Rolling Stone (12/24/70, p.54) - "...On ABRAXAS, Santana is a popularized Mongo Santamaria and they might do for Latin music what Chuck Berry did for the blues....a total boogie and the music is right from start to finish."
Q (5/00, p.131) - 4 stars out of 5 - "...Displays even more grace and power...[than their] fresh, fierce debut..."
Vibe (12/99, p.156) - Included in Vibe's 100 Essential Albums of the 20th Century
Musician (7/98, pp.86-88) - "...Sony Legacy's sonic wizards have made...[Santana's] first three albums reappear, each appended with additional live recordings....epochal works...an explosive fusion of Hispanic-edged rock, Afro-Caribbean rhythms, and interstellar improvisation..."
Uncut (magazine) (p.83) - "[A] mix of psych, blues and salsa, all tied together by the fluid guitar of one of rock's great stylists."
Santana: Santana (vocals, guitar); Gregg Rolie (vocals, keyboards); Dave Brown (bass guitar); Michael Shrieve (drums); José Chepitó Areas (congas, timbales, percussion).
Personnel: Carlos Santana (vocals, guitar); Rico Reyes (vocals, percussion); Alberto Gianquinto (piano); Dave Brown , David Brown (bass guitar); Mike Carabello (congas, percussion).
Recording information: Pacific Recordind, San Mateo, CA (04/18/1970-05/02/1970); Pacific Recording, San Mateo, CA (04/18/1970-05/02/1970); Wally Heider Studio, San Francisco, CA (04/18/1970-05/02/1970).
Author: Hermann Hesse.
Illustrator: Mati Klarwein.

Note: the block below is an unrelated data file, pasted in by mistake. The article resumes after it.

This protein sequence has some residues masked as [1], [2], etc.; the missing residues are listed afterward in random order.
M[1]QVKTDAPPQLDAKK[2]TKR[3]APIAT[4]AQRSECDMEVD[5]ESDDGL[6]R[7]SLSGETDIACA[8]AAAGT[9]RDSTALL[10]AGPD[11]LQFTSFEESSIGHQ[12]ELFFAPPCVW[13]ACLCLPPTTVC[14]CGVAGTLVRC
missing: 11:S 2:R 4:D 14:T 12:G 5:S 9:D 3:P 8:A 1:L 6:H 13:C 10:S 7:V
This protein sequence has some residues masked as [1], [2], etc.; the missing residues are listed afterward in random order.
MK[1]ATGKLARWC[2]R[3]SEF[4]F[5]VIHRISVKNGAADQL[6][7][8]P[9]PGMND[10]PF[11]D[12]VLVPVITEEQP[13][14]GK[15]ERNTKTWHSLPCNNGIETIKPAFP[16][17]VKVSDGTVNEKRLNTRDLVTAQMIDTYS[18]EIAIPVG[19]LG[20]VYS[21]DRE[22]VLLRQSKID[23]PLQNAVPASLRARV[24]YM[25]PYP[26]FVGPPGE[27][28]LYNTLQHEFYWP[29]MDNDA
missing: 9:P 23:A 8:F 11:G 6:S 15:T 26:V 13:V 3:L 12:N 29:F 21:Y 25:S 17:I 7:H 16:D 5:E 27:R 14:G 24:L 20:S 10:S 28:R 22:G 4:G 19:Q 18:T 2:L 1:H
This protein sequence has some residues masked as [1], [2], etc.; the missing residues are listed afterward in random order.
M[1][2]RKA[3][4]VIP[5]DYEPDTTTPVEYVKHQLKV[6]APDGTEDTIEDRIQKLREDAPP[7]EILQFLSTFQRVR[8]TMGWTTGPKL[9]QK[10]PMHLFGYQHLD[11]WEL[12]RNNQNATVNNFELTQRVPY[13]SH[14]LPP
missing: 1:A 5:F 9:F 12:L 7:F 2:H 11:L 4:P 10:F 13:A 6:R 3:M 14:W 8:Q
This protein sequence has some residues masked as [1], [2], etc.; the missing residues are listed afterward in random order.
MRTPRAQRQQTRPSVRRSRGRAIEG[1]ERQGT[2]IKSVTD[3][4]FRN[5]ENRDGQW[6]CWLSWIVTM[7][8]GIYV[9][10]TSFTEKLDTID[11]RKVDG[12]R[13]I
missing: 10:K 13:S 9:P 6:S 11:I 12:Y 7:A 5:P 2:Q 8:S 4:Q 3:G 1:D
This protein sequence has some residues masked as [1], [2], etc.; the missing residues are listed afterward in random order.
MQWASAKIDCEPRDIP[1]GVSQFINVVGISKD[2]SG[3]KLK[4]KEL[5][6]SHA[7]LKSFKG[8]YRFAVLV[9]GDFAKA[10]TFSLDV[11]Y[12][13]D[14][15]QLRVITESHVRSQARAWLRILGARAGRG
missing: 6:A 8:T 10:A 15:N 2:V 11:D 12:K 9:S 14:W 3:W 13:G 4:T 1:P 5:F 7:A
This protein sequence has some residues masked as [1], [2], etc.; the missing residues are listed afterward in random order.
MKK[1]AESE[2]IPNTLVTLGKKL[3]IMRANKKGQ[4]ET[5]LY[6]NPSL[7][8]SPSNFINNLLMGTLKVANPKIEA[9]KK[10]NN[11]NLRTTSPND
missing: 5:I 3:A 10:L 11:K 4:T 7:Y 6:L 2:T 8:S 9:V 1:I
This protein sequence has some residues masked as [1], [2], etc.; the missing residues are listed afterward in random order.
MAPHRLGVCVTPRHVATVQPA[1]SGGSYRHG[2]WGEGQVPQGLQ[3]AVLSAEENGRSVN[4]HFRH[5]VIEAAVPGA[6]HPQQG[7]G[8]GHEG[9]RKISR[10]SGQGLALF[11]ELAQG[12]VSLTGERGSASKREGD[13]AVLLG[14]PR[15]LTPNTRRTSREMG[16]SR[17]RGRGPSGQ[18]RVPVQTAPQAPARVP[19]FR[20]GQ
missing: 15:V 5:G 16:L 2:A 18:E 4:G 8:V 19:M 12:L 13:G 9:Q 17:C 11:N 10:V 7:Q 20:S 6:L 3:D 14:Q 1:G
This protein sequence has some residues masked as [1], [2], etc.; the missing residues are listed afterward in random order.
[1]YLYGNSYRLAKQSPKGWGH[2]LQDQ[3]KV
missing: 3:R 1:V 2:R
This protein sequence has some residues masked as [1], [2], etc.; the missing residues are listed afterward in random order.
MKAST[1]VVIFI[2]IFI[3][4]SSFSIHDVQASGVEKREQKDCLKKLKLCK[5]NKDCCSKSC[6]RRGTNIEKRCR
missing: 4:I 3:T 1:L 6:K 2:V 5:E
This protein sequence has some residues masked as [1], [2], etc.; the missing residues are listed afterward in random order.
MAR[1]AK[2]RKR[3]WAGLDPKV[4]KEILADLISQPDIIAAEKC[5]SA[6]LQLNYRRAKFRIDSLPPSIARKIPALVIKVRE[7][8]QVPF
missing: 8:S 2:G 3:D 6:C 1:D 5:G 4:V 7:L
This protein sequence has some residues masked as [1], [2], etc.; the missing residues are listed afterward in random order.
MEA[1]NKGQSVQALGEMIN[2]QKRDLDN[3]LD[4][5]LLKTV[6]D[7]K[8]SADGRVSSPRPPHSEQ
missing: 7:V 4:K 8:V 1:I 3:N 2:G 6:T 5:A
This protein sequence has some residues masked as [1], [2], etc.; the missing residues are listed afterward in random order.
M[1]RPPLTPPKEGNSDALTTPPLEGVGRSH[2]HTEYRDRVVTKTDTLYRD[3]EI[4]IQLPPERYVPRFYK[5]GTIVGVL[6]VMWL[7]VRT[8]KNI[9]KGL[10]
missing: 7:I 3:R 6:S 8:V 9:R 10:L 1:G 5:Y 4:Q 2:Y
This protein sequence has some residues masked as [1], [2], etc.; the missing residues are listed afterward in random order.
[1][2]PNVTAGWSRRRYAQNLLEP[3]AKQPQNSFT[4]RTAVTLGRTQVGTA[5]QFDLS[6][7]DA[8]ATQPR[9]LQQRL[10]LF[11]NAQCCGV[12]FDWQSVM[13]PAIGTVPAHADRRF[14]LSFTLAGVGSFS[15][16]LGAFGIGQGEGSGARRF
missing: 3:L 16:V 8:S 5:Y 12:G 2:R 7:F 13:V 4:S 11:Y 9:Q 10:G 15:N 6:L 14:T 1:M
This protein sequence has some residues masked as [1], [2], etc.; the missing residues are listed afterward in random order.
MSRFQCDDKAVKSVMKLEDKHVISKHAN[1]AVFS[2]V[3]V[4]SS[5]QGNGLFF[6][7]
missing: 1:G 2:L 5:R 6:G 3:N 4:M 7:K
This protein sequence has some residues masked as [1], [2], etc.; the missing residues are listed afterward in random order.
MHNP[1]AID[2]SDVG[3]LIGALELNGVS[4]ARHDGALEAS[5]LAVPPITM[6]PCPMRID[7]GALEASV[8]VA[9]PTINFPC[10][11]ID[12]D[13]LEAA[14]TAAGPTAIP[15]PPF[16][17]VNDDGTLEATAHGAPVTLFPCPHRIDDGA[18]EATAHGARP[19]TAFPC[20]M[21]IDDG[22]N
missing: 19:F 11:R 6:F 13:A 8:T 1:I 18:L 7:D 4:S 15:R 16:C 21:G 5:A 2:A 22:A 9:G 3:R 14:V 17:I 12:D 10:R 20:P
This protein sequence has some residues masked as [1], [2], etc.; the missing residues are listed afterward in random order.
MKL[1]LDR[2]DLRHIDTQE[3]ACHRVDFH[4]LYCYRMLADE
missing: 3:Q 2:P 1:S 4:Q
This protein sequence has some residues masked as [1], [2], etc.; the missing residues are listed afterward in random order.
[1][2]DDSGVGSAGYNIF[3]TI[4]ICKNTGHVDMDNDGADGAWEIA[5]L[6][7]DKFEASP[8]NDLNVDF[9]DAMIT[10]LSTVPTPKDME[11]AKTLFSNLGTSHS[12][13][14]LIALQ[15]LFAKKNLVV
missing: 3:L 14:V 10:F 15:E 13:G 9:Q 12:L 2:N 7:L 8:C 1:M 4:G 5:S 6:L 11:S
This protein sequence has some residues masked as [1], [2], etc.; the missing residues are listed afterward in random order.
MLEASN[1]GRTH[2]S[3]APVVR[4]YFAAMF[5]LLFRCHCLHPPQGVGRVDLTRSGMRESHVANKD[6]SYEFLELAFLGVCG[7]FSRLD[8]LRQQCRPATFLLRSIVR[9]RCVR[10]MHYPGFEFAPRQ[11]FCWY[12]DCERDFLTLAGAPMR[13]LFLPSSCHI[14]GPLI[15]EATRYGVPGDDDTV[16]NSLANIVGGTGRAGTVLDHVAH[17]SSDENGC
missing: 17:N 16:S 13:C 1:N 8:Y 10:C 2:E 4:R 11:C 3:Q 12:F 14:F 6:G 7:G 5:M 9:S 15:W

Photographer: Jim Marshall .
Unknown Contributor Role: Joel.
Arrangers: Mike Carabello; Gregg Rolie; Rico Reyes; Carlos Santana.
ABRAXAS, the second album by the original (and arguably most powerful) Santana line-up, proved the band's commercial breakthrough. The album's contains two of the group's biggest hits, "Black Magic Woman," a slinky, smooth-edged interpretation of the song written by Fleetwood Mac's Peter Green, and their take on Tito Puente's "Oye Como Va," which injects Carlos Santana's stinging guitar leads into a surging salsa groove. The band's unique, genre-blurring approach makes these singles--and everything else here--unlike anything that had been heard before.
The opener, "Singing Winds, Crying Beasts," showcases Carlos Santana's passionate, soulful six-string mastery over a drifting, psychedelic backdrop. The album ranges in feel, encompassing furiously propulsive jams ("Se A Cabo"), low-key Brazilian grooves ("Samba Para Ti"), and jazzy instrumentals ("Incident at Neshabur"). All the elements that made Santana's debut dazzling--roiling, polyrhythmic percussion, dense, pancultural influences, virtuoso guitar work--are here--sharpened and painted with the rich, heady sound of late-'60s San Francisco (Santana was just as exploratory and innovative as their hometown cohorts the Grateful Dead and the Jefferson Airplane). ABRAXAS remains a seminal Latin-rock release, and one of the undisputed classics of the era.
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